“Polenta is an Italian dish made from boiled cornmeal. A peasant dish, it can be made from any type of flour depending on region. When boiled, polenta has a creamy consistency because of the gelatinization of its starches.”
I learned something interesting about corn at the expense of the SO’s brother-in-law over the summer. BIL is from Treviso, Italy, which is north of Venice. He came to America last year to marry my SO’s sister, and now lives in America with her. Over dinner one day this past summer, we had corn on the cob which is one of BIL’s favorite things to eat in the entire world. I do have to say myself that sweet corn from Great Lakes State is particularly delicious. Anyway, the SO’s dad called BIL a porco, which is an Italian slang term for a pig. Apparently, corn is only raised in large amounts to feed pigs. Unlike the United States, corn is not a staple of Italian diets and it is common to poke fun at people who like to eat it, thus the reason why the BIL was called a pig.
I love corn. It was my favorite vegetable growing up, and just about the only frozen vegetable that I would eat. My mom always told me- and rightly so- that corn isn’t really a proper vegetable because of its starch content. I had never tried polenta before I met the SO, and it wasn’t really a staple of his diet, either. It’s a fairly easy dish to make and can be served in any number of ways that make it totally awesome. You might have seen tubes of prepared polenta in stores where you can just slice it and fry it in a pan or grill it. Most people will prepare the polenta then pour it into a baking sheet and allow it to cool; the polenta will form a sheet and you can cut slices from it. I have done this and the SO prefers his polenta this way, but I prefer mine creamy (like grits) with some red sauce and lots of cheese. Today was an especially blustery day here in SGPS, so I figured polenta with red sauce would be a perfect dish.
Recipe for Polenta
- 1 cup polenta or finely-ground cornmeal (NOT instant polenta)
I was finally able to finish off my package of polenta from Forward Foods, a local shop in downtown College Town that sells organic cheeses, groceries, and coffee.
- 4-5 cups water
- 2 tsp salt
- 2 tbsp butter
Bring 3 cups of water and salt to a boil in a large pot. Using a whisk, slowly pour the polenta into the water. Continue to whisk for about 2-3 minutes and turn the heat down to between medium low and low. It is very important to whisk like your life depends on it in this first stage. Whisking quickly improves the texture of the polenta and the more you whisk, the better it gets.
Continuously monitor the polenta; if it begins to bubble like a volcano, take it off the heat until it cools down. I will tell you now: polenta will boil and sticks to everything, and burns like magma. It takes about 30-40 minutes for the polenta to finish. Constantly stir it with your whisk and add water, a half cup at a time, if it becomes too dry. Once it starts to pull away from the side of your pot, it’s done. Add your butter, and you can decide what to do with it from there. I just serve it creamy, but here’s where you would put it into a buttered dish to cool if you want to cut it into slices.
I began my red sauce before my polenta. I started by oven roasting the tomatoes first; the middle of November is when tomatoes begin to resemble cardboard in taste because they are no longer in season. Roasting the tomatoes helps to condense their flavor and results in a much better sauce. I sliced the stem end off the tomato and took the seeds out with a metal spoon. Once I strained out the seeds over the sink, the extras became compost fodder. The tomatoes were sliced in half, placed on a rimmed baking sheet, and drizzled with olive oil. I sprinkled them with salt and pepper, and, according to a Martha Stewart recipe that the SO found, put them in a preheated 425 oven.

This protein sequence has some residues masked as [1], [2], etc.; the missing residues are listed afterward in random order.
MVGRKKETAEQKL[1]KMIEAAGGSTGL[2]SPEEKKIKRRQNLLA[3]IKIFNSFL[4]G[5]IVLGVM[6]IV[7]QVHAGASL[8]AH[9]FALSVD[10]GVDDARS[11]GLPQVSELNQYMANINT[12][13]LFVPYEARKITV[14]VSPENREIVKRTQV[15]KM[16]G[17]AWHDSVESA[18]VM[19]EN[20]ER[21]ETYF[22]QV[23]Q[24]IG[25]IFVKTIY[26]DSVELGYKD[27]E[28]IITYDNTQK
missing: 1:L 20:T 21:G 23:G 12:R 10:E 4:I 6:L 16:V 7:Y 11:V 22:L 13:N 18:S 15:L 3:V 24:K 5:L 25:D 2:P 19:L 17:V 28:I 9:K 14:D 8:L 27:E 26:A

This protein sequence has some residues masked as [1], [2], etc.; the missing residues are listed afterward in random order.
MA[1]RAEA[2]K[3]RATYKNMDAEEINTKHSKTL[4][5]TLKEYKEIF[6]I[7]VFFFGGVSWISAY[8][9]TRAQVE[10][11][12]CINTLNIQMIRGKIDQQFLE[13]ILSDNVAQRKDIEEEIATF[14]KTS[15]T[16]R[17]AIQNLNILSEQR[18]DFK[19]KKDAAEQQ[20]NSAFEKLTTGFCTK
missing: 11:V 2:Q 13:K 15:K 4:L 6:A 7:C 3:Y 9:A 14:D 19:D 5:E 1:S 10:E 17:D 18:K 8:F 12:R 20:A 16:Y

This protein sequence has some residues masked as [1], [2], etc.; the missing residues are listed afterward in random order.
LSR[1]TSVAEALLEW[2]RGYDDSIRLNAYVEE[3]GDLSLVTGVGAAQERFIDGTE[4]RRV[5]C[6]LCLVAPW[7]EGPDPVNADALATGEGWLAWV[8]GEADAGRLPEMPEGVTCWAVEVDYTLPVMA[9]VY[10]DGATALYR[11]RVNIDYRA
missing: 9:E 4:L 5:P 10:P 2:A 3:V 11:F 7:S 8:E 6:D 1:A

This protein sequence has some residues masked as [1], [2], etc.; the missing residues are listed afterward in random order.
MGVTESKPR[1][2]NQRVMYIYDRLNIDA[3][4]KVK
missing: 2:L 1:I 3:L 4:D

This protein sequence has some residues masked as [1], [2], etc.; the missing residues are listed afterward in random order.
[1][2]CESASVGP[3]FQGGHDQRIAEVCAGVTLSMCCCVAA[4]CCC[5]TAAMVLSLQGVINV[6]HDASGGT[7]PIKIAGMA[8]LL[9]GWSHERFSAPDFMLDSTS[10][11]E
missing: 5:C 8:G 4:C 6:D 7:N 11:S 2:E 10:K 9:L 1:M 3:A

Normally, I have nothing but praises for Martha and regard her as the go-to expert for everything domestic. However, seven minutes into cooking time, the SO asked me about a random hissing noise coming from the kitchen. I went to investigate, and the hissing noise was the sound of the olive oil as it splattered onto the heating element in my oven. The oven itself was filling with smoke- the smell of burning olive oil is the worst- and I had to open the back door to air out the kitchen. I’m not sure if it was the cooking temperature or the amount of oil I used, but if I hadn’t listened to the SO, my tomatoes would has scorched and caught on fire. I took the tomatoes off the cookie sheet and drained the remaining oil off it, then put the tomatoes back in the oven at 350. I kept them in there for about 30 minutes until they began to brown and were totally soft.
After the tomatoes were nice and puree-y, I began my usual routine of straining out any chunks. I have a big issue with texture and I can’t stand any kind of chunk or seed in my tomato sauce. Once I take out the seeds and strain the tomato puree through a sieve, the tomatoes are usually rendered into a kind of tomato water. In the last six months or so, I’ve been trying really hard to expand my acceptance of different textures and chunks of tomatoes has been on my list. Sooo… I ended up ditching the sieve and put my sauce straight into a pot to simmer with garlic and onion powders, oregano, basil, rosemary, salt, and pepper.
My sauce and polenta simmered at the same time and were done at approximately the same time. I spooned up some polenta into a deep bowl, topped it with mozzarella, put sauce on top of that, and then topped it all with freshly grated Parmesan. The polenta was on the super creamy side, and once it all mixed together, it resembled a really thick soup. It was just the heartiest, most appropriate dish to eat on a cold, blustery day.